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Innovative Riverside County Planning Effort Underway To Integrate Ecosystem Conservation with Urban Growth


Innovative Riverside County Planning Effort Underway To Integrate Ecosystem Conservation with Urban Growth

(April 4, 2000)

An ambitious and innovative effort between land developers and conservationists to replace species-by-species protection and project-by-project conflict with a comprehensive regional plan is helping define a new, more productive role for scientists in land use planning.

That role - one of an unbiased provider of scientific data informing public policy - is described in the current issue of Endangered Species UPDATE by University of California, Riverside scientists James E. Sullivan and Thomas A. Scott. The Western Riverside County Multiple Species Habitat Conservation Plan may ultimately cover some 160 sensitive animal and plant species in western Riverside County - a rapidly growing region about an hour's drive east of Los Angeles.

The conservation plan is one leg of an integrated land use plan that will also include an updated county general plan and transportation corridor plan. The result will be the Riverside County Integrated Planning program, a framework for public policy decisions involving development, transportation and habitat conservation.

"This is a truly progressive effort, a very unique integrated plan," said Sullivan, a UCR graduate student in earth sciences.

The plan seeks to balance the demand for housing, transportation and economic development with the desire to protect natural resources, and the role of scientists at UCR is to develop a data repository and coordinate a scientific review of the proposed habitat conservation plan.

The article in Endangered Species UPDATE by Sullivan and Scott reports on the progress of the Western Riverside County Multiple Species Habitat Conservation Plan, which grew out of a desire by all stakeholders - the building industry, conservation community and elected policymakers - for objective scientific data. One year into the three-year project, UCR scientists and students have created an online clearinghouse of biological information on nearly 240 animal and plant species within the 1.25 million a cres of land covered by the multiple species habitat conservation plan.

"There is a role for policy and there is a role for science and we need to separate the two," said Scott, associate director of the UCR Center for Conservation Biology and a natural resource specialist for UC Cooperative Extension. "As a public trust institution, our currency is information that informs public policy decisions."

The Center is also providing an independent review of the science used to prepare the plan by a panel of regional biologists chaired by Michael Allen, director of the UCR Center for Conservation Biology. A public trust repository for information and inde pendent scientific review are two elements that have not been seen in previous habitat conservation plans (HCPs), according to Scott. However, he noted, "Credible information is often the only point of agreement when negotiations begin among stakeholder groups."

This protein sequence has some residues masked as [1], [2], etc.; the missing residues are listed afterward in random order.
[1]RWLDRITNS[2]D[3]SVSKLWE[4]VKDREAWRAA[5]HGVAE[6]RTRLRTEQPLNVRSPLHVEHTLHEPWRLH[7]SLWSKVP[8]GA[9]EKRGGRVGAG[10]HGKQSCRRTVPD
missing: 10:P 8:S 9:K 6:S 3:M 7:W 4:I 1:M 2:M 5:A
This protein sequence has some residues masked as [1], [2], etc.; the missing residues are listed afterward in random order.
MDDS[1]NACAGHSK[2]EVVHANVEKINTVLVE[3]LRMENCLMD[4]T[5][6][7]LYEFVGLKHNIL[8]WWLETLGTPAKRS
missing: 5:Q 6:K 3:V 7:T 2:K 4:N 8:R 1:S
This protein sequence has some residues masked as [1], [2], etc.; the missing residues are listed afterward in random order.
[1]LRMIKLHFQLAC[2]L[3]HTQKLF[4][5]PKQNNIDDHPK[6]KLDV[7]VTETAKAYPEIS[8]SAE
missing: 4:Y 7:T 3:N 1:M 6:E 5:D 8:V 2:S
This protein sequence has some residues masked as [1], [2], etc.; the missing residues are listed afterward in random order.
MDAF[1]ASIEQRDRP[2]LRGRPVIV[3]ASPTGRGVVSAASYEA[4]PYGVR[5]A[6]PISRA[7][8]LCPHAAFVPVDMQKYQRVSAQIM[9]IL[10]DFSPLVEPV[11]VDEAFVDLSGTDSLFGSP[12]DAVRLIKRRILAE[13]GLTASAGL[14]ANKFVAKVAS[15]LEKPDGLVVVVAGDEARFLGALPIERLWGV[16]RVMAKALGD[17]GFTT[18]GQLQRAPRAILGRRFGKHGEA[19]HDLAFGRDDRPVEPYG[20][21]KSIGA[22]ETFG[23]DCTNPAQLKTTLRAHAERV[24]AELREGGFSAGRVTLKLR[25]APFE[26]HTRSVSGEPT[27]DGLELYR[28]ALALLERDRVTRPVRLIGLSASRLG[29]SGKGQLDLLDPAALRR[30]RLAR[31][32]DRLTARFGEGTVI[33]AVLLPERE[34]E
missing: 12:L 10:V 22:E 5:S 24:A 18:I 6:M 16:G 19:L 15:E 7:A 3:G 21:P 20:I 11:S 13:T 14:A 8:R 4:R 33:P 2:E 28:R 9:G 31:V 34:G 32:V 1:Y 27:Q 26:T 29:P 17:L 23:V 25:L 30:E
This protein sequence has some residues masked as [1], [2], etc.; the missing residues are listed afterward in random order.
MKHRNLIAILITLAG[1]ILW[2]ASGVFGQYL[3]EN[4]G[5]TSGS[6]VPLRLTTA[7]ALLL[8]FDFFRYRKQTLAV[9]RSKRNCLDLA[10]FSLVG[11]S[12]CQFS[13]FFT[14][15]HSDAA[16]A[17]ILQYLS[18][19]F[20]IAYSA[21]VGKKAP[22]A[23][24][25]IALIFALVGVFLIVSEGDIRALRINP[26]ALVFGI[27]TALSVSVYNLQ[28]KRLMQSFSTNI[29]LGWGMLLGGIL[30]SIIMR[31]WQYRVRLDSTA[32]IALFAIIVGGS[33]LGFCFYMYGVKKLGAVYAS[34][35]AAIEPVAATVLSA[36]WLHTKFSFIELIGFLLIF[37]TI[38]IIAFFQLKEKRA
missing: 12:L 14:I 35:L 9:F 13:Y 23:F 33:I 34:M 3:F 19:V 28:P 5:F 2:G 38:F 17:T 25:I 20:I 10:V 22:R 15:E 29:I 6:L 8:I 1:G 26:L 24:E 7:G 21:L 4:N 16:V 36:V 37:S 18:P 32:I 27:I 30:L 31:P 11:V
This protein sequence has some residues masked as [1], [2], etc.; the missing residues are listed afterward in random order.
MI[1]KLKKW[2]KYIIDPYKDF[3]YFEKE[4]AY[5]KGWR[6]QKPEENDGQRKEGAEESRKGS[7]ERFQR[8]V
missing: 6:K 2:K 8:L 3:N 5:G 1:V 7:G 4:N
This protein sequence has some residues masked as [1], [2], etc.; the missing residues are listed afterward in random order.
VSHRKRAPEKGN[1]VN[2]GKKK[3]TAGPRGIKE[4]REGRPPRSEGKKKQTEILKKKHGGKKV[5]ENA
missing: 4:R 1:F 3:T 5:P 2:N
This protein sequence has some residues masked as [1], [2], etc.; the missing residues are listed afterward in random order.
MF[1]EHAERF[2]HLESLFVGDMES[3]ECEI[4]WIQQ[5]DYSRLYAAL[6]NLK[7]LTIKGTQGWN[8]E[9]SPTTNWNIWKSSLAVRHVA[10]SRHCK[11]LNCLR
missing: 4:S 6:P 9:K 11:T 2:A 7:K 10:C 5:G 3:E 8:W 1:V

The public web site (http://ecoregion.ucr.edu/mshcp) includes information on each species' distribution in Riverside County, their habitats and links to other online sources of information. Many of the entries also include photographs. In addition, visitors to the web site can conduct scientific literature searches and survey what animals and plants inhabit specific areas within the region.

"Our tasks are to report all pertinent, existing scientific information, identify areas where scientific information is limited or non-existent and find ways to fill those information gaps," Scott said.

Western Riverside County, which in the 1980s grew by more than a half million people, is described in the article by Sullivan and Scott as a "global hotspot of biodiversity." At least 400 plant and animal species are endemic to Southern California, meaning that they occur in no other known location. "Western Riverside is an epicenter of endemism with a high density of rare species coinciding with one of the rapidly urbanizing region of the country," Scott said. This complex environment requires that preserves encompass habitats that will serve a number of sensitive species, he said.

Because of that, it is likely that policymakers, economic development interests and conservationists throughout the nation will be looking closely to see the outcome in Riverside County, Scott said. "Providing objective information and review are noble goals, but in a broader sense, we're trying to develop structure for how this can be done anywhere in California," he said.

More information on the Riverside County Integrated Planning program can be found online at (http://www.rcip.org).

The bimonthly Endangered Species UPDATE, published by the School of Natural Resources and Environment at the University of Michigan, is a forum for information on the scientific and public policy aspects of current efforts to conserve threatened and endangered species. It also includes a reprint of the U.S. Fish and Wildlife Service's Endangered Species Technical Bulletin.


The University of California, Riverside (www.ucr.edu) is a doctoral research university, a living laboratory for groundbreaking exploration of issues critical to Inland Southern California, the state and communities around the world. Reflecting California's diverse culture, UCR's enrollment has exceeded 21,000 students. The campus opened a medical school in 2013 and has reached the heart of the Coachella Valley by way of the UCR Palm Desert Center. The campus has an annual statewide economic impact of more than $1 billion.

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